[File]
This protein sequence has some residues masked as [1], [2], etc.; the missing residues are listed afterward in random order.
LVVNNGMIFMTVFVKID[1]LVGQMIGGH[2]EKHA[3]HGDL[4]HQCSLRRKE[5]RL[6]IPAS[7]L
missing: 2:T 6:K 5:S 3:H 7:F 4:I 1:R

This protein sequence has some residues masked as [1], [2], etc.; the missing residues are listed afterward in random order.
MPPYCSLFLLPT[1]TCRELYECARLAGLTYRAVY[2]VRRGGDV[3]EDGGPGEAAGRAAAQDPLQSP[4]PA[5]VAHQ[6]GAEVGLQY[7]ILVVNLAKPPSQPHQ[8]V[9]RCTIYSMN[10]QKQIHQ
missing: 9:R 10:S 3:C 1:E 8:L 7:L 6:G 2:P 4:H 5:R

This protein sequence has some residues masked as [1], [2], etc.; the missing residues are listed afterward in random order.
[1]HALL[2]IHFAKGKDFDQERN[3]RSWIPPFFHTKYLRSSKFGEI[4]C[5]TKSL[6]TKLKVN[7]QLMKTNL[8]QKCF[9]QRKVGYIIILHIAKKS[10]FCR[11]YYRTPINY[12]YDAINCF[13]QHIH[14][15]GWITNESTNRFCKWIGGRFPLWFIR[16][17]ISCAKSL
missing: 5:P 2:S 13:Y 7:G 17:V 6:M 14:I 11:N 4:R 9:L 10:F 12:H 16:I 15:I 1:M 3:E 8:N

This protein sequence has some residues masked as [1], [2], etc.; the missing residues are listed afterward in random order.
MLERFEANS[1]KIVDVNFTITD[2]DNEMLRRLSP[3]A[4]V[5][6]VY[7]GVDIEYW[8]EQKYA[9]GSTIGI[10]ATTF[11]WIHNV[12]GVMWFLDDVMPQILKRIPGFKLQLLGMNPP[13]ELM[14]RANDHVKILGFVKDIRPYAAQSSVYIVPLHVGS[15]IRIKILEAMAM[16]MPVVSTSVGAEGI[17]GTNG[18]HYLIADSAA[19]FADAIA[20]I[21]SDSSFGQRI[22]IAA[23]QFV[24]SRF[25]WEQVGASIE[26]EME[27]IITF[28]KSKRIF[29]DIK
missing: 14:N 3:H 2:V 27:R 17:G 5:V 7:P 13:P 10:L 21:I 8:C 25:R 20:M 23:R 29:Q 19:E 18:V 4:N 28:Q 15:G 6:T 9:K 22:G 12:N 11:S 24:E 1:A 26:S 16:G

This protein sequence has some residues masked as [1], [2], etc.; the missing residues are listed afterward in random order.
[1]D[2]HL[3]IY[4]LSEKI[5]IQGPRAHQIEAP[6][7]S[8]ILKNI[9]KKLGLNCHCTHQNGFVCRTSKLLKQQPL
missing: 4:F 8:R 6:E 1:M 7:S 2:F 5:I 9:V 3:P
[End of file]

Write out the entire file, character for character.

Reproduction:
This protein sequence has some residues masked as [1], [2], etc.; the missing residues are listed afterward in random order.
LVVNNGMIFMTVFVKID[1]LVGQMIGGH[2]EKHA[3]HGDL[4]HQCSLRRKE[5]RL[6]IPAS[7]L
missing: 2:T 6:K 5:S 3:H 7:F 4:I 1:R

This protein sequence has some residues masked as [1], [2], etc.; the missing residues are listed afterward in random order.
MPPYCSLFLLPT[1]TCRELYECARLAGLTYRAVY[2]VRRGGDV[3]EDGGPGEAAGRAAAQDPLQSP[4]PA[5]VAHQ[6]GAEVGLQY[7]ILVVNLAKPPSQPHQ[8]V[9]RCTIYSMN[10]QKQIHQ
missing: 9:R 10:S 3:C 1:E 8:L 7:L 6:G 2:P 4:H 5:R

This protein sequence has some residues masked as [1], [2], etc.; the missing residues are listed afterward in random order.
[1]HALL[2]IHFAKGKDFDQERN[3]RSWIPPFFHTKYLRSSKFGEI[4]C[5]TKSL[6]TKLKVN[7]QLMKTNL[8]QKCF[9]QRKVGYIIILHIAKKS[10]FCR[11]YYRTPINY[12]YDAINCF[13]QHIH[14][15]GWITNESTNRFCKWIGGRFPLWFIR[16][17]ISCAKSL
missing: 5:P 2:S 13:Y 7:G 17:V 6:M 14:I 11:N 4:R 9:L 10:F 12:H 16:I 15:I 1:M 3:E 8:N

This protein sequence has some residues masked as [1], [2], etc.; the missing residues are listed afterward in random order.
MLERFEANS[1]KIVDVNFTITD[2]DNEMLRRLSP[3]A[4]V[5][6]VY[7]GVDIEYW[8]EQKYA[9]GSTIGI[10]ATTF[11]WIHNV[12]GVMWFLDDVMPQILKRIPGFKLQLLGMNPP[13]ELM[14]RANDHVKILGFVKDIRPYAAQSSVYIVPLHVGS[15]IRIKILEAMAM[16]MPVVSTSVGAEGI[17]GTNG[18]HYLIADSAA[19]FADAIA[20]I[21]SDSSFGQRI[22]IAA[23]QFV[24]SRF[25]WEQVGASIE[26]EME[27]IITF[28]KSKRIF[29]DIK
missing: 14:N 3:H 2:V 27:R 17:G 5:V 7:P 13:P 10:L 21:I 8:C 25:R 20:M 23:R 29:Q 19:E 18:V 4:N 28:Q 15:G 6:T 9:K 22:G 12:N 11:S 24:E 1:A 26:S 16:G

This protein sequence has some residues masked as [1], [2], etc.; the missing residues are listed afterward in random order.
[1]D[2]HL[3]IY[4]LSEKI[5]IQGPRAHQIEAP[6][7]S[8]ILKNI[9]KKLGLNCHCTHQNGFVCRTSKLLKQQPL
missing: 4:F 8:R 6:E 1:M 7:S 2:F 5:I 9:V 3:P